Leading up to the 1968 Republican primary, conservative icon William Buckley, Jr. was asked who the wisest choice for the party’s nominee was. He responded, “The wisest choice would be the one who would win … I’d be for the most right, viable candidate who could win.” That interview sparked what has become known as the “Buckley Rule” -— that the Republican Party should support the most conservative candidate who can win.
Looking at the past two elections, it seems that the GOP has forgotten the last three words of the Buckley Rule, and it is now costing us elections.
On the national level, the party primary voters have forced candidates further to the far right on issues that make our candidates undesirable to moderate American voters. During the time he was governor, Mitt Romney had viable, working solutions to health care and environmental problems. Ironically the areas where he was the most moderate happened to be the two areas where the GOP base has the least tolerance for moderates.
So to destroy any possibility that he could be attacked as a moderate by his primary opponents, he shifted further to the right, but he shifted too far, and the result was that 56 percent of self-identified moderates voted for President Barack Obama while only 41 percent supported Mitt Romney. Ultimately, I think a President Romney would have been more moderate than candidate Romney, but that is something that can now only be speculated.
The same thing happened in the Senate. This country lost two great Senators as a result of the GOP’s intolerance for moderates. Olympia Snowe (R-Maine) decided to retire from the Senate due to “the partisanship of recent years”, costing the GOP an almost sure seat. Dick Lugar (R-Ind.) lost his primary to Tea Party-backed Richard Mourdock, resulting in the loss of an additional seat that was all but guaranteed.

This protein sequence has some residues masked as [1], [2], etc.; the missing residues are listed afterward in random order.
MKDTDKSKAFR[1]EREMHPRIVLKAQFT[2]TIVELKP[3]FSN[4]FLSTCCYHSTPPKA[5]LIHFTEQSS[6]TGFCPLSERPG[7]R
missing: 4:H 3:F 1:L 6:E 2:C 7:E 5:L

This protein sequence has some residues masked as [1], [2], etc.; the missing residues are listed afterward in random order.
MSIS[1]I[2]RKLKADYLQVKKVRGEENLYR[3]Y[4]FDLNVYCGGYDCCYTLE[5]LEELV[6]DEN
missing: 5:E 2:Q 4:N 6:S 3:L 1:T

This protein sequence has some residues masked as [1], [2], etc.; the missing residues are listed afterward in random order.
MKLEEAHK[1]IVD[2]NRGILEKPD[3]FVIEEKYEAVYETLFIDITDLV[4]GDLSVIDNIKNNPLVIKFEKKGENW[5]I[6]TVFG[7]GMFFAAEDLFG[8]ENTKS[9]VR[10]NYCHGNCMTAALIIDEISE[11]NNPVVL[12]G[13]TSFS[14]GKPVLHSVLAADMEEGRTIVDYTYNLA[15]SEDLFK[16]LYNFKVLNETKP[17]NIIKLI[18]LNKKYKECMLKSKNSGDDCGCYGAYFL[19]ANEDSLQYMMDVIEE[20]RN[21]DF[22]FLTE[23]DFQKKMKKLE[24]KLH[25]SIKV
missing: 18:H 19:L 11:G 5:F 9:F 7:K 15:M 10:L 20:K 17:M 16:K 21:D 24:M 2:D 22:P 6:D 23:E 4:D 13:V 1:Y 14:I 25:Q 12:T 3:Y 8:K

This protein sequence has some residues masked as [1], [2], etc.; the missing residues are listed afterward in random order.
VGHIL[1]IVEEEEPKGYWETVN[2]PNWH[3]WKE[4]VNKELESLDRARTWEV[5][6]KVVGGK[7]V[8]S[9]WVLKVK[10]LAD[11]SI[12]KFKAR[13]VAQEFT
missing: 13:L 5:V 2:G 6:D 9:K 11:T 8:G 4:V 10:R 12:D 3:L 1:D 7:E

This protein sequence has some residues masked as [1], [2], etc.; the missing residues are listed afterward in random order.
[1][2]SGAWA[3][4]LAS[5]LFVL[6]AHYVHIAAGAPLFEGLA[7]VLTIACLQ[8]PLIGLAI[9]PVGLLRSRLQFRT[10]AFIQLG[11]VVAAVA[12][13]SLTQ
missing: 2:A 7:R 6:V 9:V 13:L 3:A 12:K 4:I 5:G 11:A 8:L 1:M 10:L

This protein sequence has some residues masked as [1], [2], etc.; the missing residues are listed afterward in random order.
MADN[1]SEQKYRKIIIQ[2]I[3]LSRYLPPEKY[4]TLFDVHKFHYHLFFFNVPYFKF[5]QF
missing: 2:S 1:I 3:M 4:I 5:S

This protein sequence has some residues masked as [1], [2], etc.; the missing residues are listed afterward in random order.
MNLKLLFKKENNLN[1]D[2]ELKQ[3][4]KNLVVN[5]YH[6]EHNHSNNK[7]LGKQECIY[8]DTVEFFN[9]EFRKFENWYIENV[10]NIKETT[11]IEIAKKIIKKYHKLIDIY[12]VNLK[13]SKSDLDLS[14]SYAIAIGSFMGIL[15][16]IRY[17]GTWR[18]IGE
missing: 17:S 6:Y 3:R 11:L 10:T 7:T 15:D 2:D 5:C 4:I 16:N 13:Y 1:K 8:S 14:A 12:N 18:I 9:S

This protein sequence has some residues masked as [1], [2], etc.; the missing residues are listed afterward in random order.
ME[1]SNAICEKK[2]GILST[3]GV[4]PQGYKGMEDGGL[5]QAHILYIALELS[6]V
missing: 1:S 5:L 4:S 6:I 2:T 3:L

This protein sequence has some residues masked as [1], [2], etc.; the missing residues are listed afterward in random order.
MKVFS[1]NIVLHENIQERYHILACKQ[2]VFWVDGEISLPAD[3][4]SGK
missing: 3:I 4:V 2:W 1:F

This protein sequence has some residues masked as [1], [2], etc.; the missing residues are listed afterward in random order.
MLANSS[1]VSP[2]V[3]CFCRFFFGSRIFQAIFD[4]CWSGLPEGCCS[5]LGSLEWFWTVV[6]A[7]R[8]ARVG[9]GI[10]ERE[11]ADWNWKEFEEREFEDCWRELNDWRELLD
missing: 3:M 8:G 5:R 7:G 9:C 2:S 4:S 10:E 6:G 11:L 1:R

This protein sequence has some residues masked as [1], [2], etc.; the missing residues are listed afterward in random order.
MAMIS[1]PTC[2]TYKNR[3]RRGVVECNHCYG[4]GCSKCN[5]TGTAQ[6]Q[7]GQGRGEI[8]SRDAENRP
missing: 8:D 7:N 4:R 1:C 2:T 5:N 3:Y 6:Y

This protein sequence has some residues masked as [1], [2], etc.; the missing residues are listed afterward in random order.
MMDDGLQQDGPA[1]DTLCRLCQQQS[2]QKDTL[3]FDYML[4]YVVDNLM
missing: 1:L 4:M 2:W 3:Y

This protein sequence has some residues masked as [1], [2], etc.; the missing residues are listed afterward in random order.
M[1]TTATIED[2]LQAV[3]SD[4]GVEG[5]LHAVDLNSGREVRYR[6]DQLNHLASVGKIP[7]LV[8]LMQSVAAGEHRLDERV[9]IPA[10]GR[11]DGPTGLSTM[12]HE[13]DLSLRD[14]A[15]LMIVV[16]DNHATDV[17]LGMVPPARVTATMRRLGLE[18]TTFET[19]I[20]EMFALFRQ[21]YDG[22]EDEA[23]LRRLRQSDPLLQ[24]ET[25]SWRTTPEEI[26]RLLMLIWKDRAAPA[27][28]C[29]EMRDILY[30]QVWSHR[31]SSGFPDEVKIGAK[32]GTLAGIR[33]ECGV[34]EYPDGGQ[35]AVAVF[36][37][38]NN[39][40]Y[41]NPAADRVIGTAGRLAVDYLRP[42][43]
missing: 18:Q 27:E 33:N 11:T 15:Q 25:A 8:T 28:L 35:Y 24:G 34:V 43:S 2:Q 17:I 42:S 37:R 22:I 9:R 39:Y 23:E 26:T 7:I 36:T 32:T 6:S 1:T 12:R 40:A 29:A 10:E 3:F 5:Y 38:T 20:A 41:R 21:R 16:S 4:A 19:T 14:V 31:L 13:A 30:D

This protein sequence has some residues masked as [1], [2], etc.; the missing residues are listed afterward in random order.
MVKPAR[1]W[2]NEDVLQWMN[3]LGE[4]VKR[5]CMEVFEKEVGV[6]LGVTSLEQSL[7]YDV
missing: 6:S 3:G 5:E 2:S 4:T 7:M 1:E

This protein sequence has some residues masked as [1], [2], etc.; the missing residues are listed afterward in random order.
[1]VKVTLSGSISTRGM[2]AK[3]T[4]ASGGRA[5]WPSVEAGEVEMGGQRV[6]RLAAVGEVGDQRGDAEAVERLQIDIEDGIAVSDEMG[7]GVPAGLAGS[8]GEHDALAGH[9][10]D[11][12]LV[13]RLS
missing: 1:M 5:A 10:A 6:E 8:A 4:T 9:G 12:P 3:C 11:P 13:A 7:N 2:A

Those who are glad Snowe and Lugar are gone argue that the party was right in purging the moderates, and that such a crusade should continue. Well, purging the party of moderates will not secure the party the majority in the Senate. We made the same mistakes in 2010 when the party nominated losing conservative candidates over candidates all but guaranteed to win in Delaware and Nevada.
Four additional seats would have put the party much closer to a majority in the Senate than where it will be come January 3, 2013.
Ronald Reagan once said, “The person who agrees with you 80 percent of the time is a friend and an ally, not a 20 percent traitor.” If the GOP is going to see success in the future, this mentality needs to change.
I would argue that a person who agrees with me 51 percent of the time is an ally, especially if that person can win—and that is what the Buckley Rule is about. Elect strong conservatives where they can win, but keep in mind that moderates do have a place in this party.
Editor’s note: Nathan Inks is a former CM Life columnist and former president of College Republicans.